As the sun set last night, we sat on our swing and looked out at the yard that was nothing but a sandpit when we bought the house and which has become our haven over the years.  We watched our bees drink out of the bird baths, and we watched the birds visit the feeders.  For the second year in a row, we have bluebirds nesting.  It took us years of us to find the right place for a bird house for them.  While sitting there, we planned where to put benches to take advantage of the sun, the shade, sun rises, and sun sets on the farm and we decided that every bench needs to have a hive nearby because the critters can be so much fun to watch.  And, yes, we will have a dog.  It may not be a beagle, and it won’t be this year, but we can’t picture retirement without a dog to take on walks around our future pond and own to our creek.  After a day outdoors, I can once again say that life is good.


Bees · Hive equipment

Bees in slow motion

A friend who is hosting some of our bees in an out-yard sent us a recording of some bee-acrobatics this afternoon.   He slowed the video down — it’s so interesting to see them, but even more so to hear them, in slow motion.   (The audio is so much better on my phone than on my laptop speakers.)  As much time as we’ve spent watching the critters land, take off, and collide, we are still fascinated with this clip.   In fact, it’s taken me far too long to type this small paragraph because I keep going back to watch the video again.

Other updates from today: 
We are pretty sure we have a new queen.  We saw her, and then lost her.  She was on a packed frame and the bees were animated, so we moved that frame to a Nuc along with some brood, nectar, and honey, and we will check on them again mid-week.  We didn’t see any eggs yet, so maybe we imagined a queen or maybe she hasn’t started laying yet.

The queen in our second strongest hive is laying at an incredible rate, so we filled the newly vacated slots in the queen castle with some frames from that hive — partly to try to grow another queen, but partly to discourage the lady from swarming.  

The one worrisome hive in one of the out-yards had even fewer bees yesterday, so hubby evicted them and then gave them a twig to climb up to reach their new home in an established hive.  As temperatures hovered around freezing last night with a wind chill that only made things worse, those guys probably would not have survived the night in their old hive.  We still have no idea what happened to the queen.   If we see evidence of a queen in the new Nuc, we’ll move that Nuc to the out-yard and shake some additional bees into it to get them off to a good start.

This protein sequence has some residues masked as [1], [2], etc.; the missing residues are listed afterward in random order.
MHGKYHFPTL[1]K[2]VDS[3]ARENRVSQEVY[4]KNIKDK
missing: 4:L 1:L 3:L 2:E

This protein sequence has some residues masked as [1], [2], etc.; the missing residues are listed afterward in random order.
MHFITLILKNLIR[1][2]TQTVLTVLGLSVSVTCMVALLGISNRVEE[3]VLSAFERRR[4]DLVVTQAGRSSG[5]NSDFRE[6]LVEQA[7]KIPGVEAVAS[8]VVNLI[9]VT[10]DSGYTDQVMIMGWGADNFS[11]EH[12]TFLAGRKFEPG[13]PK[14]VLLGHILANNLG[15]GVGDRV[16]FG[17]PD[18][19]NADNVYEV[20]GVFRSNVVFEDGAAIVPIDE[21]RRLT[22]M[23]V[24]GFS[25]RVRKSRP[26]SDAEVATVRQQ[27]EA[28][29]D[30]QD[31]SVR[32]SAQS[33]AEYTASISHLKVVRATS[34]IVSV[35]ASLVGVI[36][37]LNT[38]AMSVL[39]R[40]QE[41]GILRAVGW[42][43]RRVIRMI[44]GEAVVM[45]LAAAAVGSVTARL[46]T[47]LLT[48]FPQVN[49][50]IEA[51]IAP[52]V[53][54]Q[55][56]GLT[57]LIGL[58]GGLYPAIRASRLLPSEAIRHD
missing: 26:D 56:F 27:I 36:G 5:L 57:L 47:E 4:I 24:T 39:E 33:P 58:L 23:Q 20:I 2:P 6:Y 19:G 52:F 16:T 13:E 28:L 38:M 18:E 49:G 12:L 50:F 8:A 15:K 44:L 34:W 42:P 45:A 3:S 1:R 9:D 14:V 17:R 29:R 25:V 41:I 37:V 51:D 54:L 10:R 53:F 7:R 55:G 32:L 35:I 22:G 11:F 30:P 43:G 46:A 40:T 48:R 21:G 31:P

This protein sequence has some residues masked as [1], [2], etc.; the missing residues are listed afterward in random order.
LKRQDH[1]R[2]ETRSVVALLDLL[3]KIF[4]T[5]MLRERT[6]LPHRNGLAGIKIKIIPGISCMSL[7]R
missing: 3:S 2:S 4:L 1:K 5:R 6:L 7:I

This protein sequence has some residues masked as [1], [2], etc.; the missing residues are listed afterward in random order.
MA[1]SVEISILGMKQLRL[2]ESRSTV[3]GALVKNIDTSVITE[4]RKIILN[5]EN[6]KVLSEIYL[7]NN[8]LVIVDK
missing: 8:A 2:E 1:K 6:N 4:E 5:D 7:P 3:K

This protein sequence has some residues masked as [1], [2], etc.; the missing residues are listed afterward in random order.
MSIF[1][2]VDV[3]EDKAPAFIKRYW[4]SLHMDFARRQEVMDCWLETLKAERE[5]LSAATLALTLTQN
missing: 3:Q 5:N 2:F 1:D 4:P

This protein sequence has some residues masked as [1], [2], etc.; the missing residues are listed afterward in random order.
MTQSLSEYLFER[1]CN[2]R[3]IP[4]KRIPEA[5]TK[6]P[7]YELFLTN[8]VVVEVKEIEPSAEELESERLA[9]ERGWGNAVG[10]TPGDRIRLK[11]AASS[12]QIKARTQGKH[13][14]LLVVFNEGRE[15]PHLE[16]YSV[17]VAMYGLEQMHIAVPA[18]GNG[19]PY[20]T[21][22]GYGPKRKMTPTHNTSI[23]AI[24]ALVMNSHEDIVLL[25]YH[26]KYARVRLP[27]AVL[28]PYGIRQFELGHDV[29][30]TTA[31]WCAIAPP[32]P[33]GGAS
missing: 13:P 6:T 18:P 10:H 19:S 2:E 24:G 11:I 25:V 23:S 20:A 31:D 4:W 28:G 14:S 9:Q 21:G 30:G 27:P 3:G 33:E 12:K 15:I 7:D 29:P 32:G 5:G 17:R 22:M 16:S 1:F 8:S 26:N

Our foster-parents are wonderful.   One offered to build fires close to the hives to keep them warm last night, but hubby assured them that the bees would be able to stay warm enough on their own.   We are so enjoying the interest that others are showing.  I know we’re new at this ourselves, but we sometimes feel like old hands.  We see both ourselves in these initiates and see how much we’ve learned in the past year.  I’m still a little jumpy when bees are determinedly bumping into my veil, but I also think some of that is due to my going cross-eyed as my bi-focals try to focus concurrently on the bee, the veil, and the frames that are all at different distances! 


Strong Hives and Wax Moths

On the day hubby returned to the city to check on our new hives, I walked down to BIL’s hives between rain storms and saw something that looked like a cross between sawdust and the orange peel that comes in spice jars piled up around the front of one Nuc and even seeping out around the rest of the entrance reducer.  We had looked at all the hives together the prior evening, refilled the top feeders, and even looked in a few hives at BIL’s request as he was out of town on business and concerned about a couple of them.  So I knew that this was something new, but there was good traffic in and out of the hive, loads of pollen was coming in, and the bees didn’t seem in the slightest upset.